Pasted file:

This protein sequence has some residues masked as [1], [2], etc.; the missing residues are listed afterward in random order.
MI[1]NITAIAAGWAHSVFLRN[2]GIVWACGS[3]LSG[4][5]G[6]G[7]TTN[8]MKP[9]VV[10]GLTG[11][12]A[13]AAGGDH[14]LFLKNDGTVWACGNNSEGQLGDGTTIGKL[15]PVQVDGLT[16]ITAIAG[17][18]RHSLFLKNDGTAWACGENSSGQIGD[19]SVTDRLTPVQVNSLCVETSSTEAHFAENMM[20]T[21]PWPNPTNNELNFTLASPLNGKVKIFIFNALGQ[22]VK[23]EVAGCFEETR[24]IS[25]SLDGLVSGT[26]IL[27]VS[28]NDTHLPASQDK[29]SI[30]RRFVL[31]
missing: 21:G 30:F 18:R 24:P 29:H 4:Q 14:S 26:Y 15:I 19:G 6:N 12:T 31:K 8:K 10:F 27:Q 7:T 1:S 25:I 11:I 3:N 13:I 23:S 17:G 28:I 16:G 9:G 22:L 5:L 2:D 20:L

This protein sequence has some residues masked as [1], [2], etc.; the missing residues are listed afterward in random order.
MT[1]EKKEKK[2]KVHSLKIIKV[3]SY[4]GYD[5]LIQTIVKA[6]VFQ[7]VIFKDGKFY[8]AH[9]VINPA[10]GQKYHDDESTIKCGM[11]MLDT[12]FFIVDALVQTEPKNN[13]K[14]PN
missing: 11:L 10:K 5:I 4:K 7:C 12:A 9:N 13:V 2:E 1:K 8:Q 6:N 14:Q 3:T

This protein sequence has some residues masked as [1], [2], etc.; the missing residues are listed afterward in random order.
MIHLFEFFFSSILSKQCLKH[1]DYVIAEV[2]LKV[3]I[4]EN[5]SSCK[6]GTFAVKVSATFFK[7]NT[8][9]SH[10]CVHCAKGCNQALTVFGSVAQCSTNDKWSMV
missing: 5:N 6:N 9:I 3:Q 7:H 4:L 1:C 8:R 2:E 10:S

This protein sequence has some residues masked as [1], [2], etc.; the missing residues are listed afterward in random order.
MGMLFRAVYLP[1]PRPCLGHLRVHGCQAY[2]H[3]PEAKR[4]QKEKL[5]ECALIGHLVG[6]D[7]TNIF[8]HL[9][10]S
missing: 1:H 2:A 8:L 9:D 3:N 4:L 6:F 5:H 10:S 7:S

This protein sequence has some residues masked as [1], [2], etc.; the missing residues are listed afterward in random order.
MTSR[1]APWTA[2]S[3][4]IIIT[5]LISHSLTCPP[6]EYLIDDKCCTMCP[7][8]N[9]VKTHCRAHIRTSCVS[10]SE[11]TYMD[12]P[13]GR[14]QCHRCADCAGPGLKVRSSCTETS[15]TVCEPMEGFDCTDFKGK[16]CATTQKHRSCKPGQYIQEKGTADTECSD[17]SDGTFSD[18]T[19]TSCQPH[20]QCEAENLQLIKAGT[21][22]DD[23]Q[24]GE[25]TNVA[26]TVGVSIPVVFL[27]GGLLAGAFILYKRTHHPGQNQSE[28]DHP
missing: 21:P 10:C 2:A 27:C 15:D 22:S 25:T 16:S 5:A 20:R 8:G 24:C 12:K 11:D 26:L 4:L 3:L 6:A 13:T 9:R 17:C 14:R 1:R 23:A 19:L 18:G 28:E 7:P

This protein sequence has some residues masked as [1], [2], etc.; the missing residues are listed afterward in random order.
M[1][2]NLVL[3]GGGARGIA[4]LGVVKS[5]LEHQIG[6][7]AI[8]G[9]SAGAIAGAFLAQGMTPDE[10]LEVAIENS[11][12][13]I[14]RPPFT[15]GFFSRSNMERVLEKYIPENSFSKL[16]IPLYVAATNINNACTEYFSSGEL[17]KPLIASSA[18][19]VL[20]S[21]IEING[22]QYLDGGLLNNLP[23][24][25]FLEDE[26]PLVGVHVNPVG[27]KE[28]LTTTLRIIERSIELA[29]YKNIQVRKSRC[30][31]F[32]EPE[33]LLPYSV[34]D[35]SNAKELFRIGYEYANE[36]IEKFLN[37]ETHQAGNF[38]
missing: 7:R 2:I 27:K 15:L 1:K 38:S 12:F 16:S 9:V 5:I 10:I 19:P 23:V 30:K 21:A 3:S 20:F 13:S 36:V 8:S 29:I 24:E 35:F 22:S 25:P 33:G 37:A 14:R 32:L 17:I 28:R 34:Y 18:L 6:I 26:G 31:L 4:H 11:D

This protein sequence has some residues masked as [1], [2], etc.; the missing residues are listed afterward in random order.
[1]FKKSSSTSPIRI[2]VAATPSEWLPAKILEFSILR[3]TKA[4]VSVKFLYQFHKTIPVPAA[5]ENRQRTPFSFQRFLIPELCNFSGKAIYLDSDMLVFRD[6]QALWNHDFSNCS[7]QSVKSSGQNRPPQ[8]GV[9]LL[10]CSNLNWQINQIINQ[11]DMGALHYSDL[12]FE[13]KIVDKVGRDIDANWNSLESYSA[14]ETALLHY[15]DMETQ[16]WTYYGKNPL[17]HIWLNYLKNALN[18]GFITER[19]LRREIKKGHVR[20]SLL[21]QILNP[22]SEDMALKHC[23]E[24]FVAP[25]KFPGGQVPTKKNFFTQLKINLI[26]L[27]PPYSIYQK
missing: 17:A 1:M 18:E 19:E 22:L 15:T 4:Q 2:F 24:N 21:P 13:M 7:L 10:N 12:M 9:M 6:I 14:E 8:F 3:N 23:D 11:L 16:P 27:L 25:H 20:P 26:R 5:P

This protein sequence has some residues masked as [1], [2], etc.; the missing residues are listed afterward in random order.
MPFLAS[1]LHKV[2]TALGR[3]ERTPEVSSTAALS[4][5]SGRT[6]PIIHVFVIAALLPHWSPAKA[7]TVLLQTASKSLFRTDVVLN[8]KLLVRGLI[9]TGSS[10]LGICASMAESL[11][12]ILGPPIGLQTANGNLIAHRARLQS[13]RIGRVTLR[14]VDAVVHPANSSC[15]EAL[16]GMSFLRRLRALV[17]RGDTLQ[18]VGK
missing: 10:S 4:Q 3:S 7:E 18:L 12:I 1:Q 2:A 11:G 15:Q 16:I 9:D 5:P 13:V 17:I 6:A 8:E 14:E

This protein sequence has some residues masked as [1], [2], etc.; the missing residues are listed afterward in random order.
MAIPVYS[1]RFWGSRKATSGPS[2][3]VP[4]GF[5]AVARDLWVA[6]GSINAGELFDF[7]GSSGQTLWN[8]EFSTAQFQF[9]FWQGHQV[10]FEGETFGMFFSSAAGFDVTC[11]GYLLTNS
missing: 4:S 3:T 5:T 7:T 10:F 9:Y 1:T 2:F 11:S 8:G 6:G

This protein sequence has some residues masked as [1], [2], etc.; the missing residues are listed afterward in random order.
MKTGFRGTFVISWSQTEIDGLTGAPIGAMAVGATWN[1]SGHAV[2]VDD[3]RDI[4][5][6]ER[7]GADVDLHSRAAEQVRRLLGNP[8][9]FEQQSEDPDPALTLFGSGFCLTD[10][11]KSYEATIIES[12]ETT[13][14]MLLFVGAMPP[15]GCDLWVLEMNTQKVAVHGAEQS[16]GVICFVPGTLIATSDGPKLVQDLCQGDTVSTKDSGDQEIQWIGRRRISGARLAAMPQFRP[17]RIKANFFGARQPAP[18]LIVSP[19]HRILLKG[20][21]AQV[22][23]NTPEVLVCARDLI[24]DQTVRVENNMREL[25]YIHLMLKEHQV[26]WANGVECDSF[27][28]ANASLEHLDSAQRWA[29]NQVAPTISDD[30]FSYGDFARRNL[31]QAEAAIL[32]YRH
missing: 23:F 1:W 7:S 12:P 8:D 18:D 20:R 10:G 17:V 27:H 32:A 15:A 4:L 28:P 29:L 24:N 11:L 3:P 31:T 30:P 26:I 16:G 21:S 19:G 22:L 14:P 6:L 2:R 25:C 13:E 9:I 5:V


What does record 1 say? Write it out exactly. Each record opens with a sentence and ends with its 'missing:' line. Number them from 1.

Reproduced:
This protein sequence has some residues masked as [1], [2], etc.; the missing residues are listed afterward in random order.
MI[1]NITAIAAGWAHSVFLRN[2]GIVWACGS[3]LSG[4][5]G[6]G[7]TTN[8]MKP[9]VV[10]GLTG[11][12]A[13]AAGGDH[14]LFLKNDGTVWACGNNSEGQLGDGTTIGKL[15]PVQVDGLT[16]ITAIAG[17][18]RHSLFLKNDGTAWACGENSSGQIGD[19]SVTDRLTPVQVNSLCVETSSTEAHFAENMM[20]T[21]PWPNPTNNELNFTLASPLNGKVKIFIFNALGQ[22]VK[23]EVAGCFEETR[24]IS[25]SLDGLVSGT[26]IL[27]VS[28]NDTHLPASQDK[29]SI[30]RRFVL[31]
missing: 21:G 30:F 18:R 24:P 29:H 4:Q 14:S 26:Y 15:I 19:G 6:N 12:T 31:K 8:K 10:F 27:Q 7:T 1:S 25:I 11:I 3:N 13:I 23:S 17:G 28:I 16:G 9:G 22:L 5:L 2:D 20:L